This scheme puts a limit on how much you can withdraw so that your account will still have enough savings for when you’ve reached old age.
MediShield Life is best suited for big expenses. You can use this healthcare program to pay larger bills and other expensive outpatient treatments like kidney dialysis.
An endowment fund set up by the government, MediFund provides a safety net for patients who are having a hard time paying off their hospital bills despite having several subsidies, MediSave, and MediShield Life.
Other Healthcare Schemes and Subsidies
If you’re a PR in Singapore, you’ll be able to enjoy most of the same benefits as Singaporean citizens. But if you still need more help in covering your bills, there are other schemes and subsidies that can help you out.
Check out the following healthcare schemes and subsidies that may be applicable to PRs:
- Vaccination and Childhood Developmental Screening Subsidies
- Subsidies for vaccinations and Childhood Development Screenings (CDS) at polyclinics and Community Health Assist Scheme (CHAS) GP clinics
- CareShield Life
- Long-term care insurance scheme that provides financial support in the event of disability or old age
- Long-term care insurance scheme intended for severe disability, especially during old age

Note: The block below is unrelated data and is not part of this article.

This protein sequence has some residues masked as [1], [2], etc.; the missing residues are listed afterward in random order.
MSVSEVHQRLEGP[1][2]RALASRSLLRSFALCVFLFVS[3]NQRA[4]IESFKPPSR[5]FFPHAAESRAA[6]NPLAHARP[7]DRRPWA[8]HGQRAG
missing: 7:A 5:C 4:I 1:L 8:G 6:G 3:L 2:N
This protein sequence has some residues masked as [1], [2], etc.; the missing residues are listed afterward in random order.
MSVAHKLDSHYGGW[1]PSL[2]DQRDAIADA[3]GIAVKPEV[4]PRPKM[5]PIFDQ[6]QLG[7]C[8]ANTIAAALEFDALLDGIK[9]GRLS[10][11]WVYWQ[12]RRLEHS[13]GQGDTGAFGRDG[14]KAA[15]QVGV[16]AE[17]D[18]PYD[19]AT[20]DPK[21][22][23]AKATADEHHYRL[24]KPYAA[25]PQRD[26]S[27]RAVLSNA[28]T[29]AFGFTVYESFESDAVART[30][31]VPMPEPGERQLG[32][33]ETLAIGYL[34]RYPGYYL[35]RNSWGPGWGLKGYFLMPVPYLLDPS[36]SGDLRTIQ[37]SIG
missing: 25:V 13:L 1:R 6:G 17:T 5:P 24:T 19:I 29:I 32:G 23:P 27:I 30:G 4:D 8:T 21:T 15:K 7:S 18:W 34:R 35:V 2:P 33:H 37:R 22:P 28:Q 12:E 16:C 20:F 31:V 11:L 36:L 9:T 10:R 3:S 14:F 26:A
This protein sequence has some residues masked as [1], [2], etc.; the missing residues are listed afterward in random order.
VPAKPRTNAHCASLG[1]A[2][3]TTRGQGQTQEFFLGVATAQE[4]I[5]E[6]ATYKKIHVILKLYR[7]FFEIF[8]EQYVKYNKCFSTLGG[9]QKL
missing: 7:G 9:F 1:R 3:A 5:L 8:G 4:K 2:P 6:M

- Subsidies for Services and Drugs at Public Healthcare Institutions
- Subsidy for Singaporean citizens: up to 80%
- For PRs: up to 50%
- Foreign Domestic Worker (FDW) Levy Concession for Persons with Disabilities
- Supports households who need to hire an FDW to care for seniors or persons with disabilities
- If eligible, the household will pay a lower concessionary FDW levy (60 SGD monthly).
- Caregivers Training Grant (CTG)
- Supports caregivers of senior citizens and people with disabilities
- Helps caregivers attend training courses to better equip themselves
- Subsidies of up to 200 SGD per eligible care recipient per year
- Subsidies for Government-Funded Intermediate and Long-Term Care (LTC) Services
- LTC services include chronic sick services, nursing home services, inpatient hospice palliative care services, psychiatric rehabilitation homes, and psychiatric sheltered homes.
- Subsidy for Singaporean citizens: up to 75%
- For PRs: up to 50%
- Enhanced Screen for Life
- Subsidized screenings for diseases and other conditions for citizens and PRs
How do I become a subsidized patient in Singapore?
Every Singaporean citizen or PR can become a subsidized patient in Singapore—even if they already have private insurance.
To become a subsidized patient, approach the staff of the public hospital or clinic. They will assess your request, taking into consideration your financial situation and whether or not you can continue to pay the unsubsidized rates.
The staff might ask you for a referral from a CHAS clinic/polyclinic/hospital where you’re a subsidized patient. If they do, please be sure to prepare it.
If you really are struggling financially, the providers will be flexible and allow you to switch to the subsidized class.
Who is eligible for public healthcare programs in Singapore?
Only Singaporean citizens and PRs are eligible for public healthcare programs.
Government subsidies and other public insurance will help cover their medical bills should the need arise.
If you are a foreigner or a non-PR ex-pat in Singapore, you won’t have access to subsidized healthcare. Because of this, you’ll have to find and choose a health insurance plan from a private company.